Jamida is the general secretary of an Islamic organization.
On January 26, 2018, Indian Muslim woman Jamida led the weekly Friday prayers at a mosque in the predominantly orthodox Muslim town of Malappuram in the southern Indian state of Kerala. While similar attempts by Muslim women have been made in Western countries to lead prayers at mosques usually controlled by men, Jamida made history by becoming perhaps the first Indian Muslim woman to lead the prayer in a mosque.
Prayers in Islam are led by an imam (leader) who is most often a male Islamic cleric. It is not a requirement that an Islamic cleric lead the prayer. Any person from among the worshippers present can lead an Islamic prayer. Jamida's decision to act as an imam is being seen as a revolutionary step against the patriarchal control of Islam. It is interesting that all the worshippers who prayed behind her were men, signifying a change in the mindset of Muslim men.
Identified by only one name, Jamida is the general secretary of Quran Sunnath Society at Wandoor in Malappuram. She led the prayers at the mosque at Cherukode, near Wandoor in Malappuram. The Quran Sunnath Society owes allegiance to the Islamic sect known as Ahle Hadith, which believes in the Koran as well as only in those hadiths (traditions of Prophet Muhammad) that concur with the Koranic teachings. The Quran Sunnath Society was established by Chekannur Moulavi, a Muslim scholar murdered by orthodox Islamic groups three decades ago.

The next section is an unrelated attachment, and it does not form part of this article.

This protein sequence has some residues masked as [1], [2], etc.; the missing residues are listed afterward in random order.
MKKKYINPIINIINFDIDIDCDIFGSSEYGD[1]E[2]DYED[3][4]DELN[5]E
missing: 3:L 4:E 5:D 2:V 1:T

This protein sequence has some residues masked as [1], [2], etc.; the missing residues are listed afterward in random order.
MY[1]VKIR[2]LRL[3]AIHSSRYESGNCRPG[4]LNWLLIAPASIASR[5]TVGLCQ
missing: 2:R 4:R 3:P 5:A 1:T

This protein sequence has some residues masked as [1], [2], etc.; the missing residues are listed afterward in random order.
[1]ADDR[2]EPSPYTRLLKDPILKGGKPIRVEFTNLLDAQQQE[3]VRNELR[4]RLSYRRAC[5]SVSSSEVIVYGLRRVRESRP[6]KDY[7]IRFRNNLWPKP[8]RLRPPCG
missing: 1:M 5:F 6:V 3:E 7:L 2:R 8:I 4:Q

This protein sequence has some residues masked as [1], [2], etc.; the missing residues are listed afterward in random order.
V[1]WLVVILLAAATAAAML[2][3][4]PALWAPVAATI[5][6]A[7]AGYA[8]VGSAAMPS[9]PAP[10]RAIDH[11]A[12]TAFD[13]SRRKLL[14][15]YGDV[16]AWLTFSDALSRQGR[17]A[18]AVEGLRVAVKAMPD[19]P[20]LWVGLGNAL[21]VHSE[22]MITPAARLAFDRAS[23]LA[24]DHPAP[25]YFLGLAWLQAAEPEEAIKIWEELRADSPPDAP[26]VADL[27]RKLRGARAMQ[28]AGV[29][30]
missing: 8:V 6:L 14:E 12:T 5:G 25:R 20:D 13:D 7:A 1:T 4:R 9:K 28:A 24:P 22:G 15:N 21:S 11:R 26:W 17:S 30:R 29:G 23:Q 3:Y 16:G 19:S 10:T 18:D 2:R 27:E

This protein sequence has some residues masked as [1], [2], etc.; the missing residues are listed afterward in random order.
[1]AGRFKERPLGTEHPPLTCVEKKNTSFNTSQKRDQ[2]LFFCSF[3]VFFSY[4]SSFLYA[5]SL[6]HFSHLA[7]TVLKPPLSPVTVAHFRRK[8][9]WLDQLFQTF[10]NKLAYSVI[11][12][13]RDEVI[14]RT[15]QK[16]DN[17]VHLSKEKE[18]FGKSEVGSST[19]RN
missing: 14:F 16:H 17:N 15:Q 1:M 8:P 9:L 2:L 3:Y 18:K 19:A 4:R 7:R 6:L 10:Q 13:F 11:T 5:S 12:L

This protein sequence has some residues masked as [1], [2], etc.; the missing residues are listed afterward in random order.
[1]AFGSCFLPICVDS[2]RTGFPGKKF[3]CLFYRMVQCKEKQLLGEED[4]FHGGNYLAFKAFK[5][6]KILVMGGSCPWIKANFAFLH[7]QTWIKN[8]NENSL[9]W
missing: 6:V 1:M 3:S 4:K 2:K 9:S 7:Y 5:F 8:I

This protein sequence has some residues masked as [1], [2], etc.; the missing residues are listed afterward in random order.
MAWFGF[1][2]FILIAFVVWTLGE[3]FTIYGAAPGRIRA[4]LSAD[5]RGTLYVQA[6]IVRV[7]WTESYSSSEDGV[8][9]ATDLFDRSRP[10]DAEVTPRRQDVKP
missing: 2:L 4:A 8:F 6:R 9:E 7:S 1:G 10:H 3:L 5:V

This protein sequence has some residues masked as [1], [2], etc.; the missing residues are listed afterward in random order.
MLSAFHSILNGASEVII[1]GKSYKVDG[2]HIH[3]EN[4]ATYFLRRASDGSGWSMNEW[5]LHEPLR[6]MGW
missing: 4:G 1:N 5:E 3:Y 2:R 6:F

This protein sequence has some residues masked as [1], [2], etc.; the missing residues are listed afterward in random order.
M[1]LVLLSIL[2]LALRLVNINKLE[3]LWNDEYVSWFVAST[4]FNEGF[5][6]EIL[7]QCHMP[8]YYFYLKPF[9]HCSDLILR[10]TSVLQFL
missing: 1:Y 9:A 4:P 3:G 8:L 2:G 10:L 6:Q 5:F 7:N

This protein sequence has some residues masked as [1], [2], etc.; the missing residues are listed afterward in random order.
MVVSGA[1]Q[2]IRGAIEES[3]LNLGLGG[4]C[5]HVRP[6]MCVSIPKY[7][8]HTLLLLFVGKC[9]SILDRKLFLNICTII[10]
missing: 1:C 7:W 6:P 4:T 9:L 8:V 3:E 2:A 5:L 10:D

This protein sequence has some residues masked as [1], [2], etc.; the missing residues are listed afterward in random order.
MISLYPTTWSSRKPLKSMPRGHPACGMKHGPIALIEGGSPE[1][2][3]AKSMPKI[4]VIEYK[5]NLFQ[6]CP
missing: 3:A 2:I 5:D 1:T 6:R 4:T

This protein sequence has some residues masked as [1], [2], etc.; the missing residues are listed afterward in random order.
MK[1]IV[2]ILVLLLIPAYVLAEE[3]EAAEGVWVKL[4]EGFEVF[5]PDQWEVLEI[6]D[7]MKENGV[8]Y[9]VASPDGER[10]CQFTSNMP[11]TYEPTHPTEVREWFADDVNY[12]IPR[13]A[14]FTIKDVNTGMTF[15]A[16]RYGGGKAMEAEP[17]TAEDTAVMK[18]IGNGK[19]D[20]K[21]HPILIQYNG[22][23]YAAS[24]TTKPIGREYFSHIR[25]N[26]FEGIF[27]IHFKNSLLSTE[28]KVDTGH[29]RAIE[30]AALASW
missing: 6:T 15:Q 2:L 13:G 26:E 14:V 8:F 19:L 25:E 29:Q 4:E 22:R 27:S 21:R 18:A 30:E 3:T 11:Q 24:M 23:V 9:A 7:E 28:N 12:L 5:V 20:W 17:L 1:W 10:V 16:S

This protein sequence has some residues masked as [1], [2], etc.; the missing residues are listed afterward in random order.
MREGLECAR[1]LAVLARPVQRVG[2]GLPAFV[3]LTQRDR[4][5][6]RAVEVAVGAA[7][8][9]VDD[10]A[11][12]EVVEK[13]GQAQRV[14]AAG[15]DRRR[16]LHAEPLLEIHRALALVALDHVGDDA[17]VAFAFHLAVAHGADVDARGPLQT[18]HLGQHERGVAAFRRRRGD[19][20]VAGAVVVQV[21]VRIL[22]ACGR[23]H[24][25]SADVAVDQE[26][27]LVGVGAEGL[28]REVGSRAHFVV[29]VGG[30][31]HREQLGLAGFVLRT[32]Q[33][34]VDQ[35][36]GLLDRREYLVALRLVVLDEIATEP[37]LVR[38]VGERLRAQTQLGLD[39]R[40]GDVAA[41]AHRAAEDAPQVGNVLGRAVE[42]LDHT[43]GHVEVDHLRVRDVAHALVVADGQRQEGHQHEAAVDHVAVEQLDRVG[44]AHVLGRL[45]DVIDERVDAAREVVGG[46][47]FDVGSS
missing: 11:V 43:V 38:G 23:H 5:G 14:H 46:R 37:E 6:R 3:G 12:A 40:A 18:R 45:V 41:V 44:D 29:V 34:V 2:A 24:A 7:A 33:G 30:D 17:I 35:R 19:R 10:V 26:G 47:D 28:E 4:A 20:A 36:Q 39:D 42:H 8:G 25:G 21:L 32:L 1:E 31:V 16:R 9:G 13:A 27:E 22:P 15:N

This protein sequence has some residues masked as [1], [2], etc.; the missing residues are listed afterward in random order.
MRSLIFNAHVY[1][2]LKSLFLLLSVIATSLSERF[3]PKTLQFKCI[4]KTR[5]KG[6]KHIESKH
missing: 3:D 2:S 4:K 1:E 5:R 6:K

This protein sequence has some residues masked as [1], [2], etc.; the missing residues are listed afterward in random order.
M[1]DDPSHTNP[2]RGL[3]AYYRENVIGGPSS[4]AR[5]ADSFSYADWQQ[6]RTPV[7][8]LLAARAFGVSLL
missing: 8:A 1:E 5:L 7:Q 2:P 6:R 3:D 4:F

According to a media report, Jamida said: "The Quran Sunnat Society has been involved in several movements including ones against the primitive, unfair practice of triple talaq [the practice of divorcing a wife by uttering "talaq" thrice consecutively]. I have faced death threats in the past for leading those campaigns and I am sure, this move of mine has upset the high and mighty. Maybe they will want to wipe me off the face of the earth, but I am prepared for it."
Jamida told Mathrubhumi News: "The Koran gives equal importance to men and women. It is quite improper for the men to claim supremacy over women." "We follow the Koran. It addresses the humankind as men and women, and does not discriminate between them. Both men and women have equal role in religion," Jamida said, adding: "We will continue the practice of woman leading the prayers when it meets our convenience."
Given below are some images of Jamida leading the weekly Friday prayer: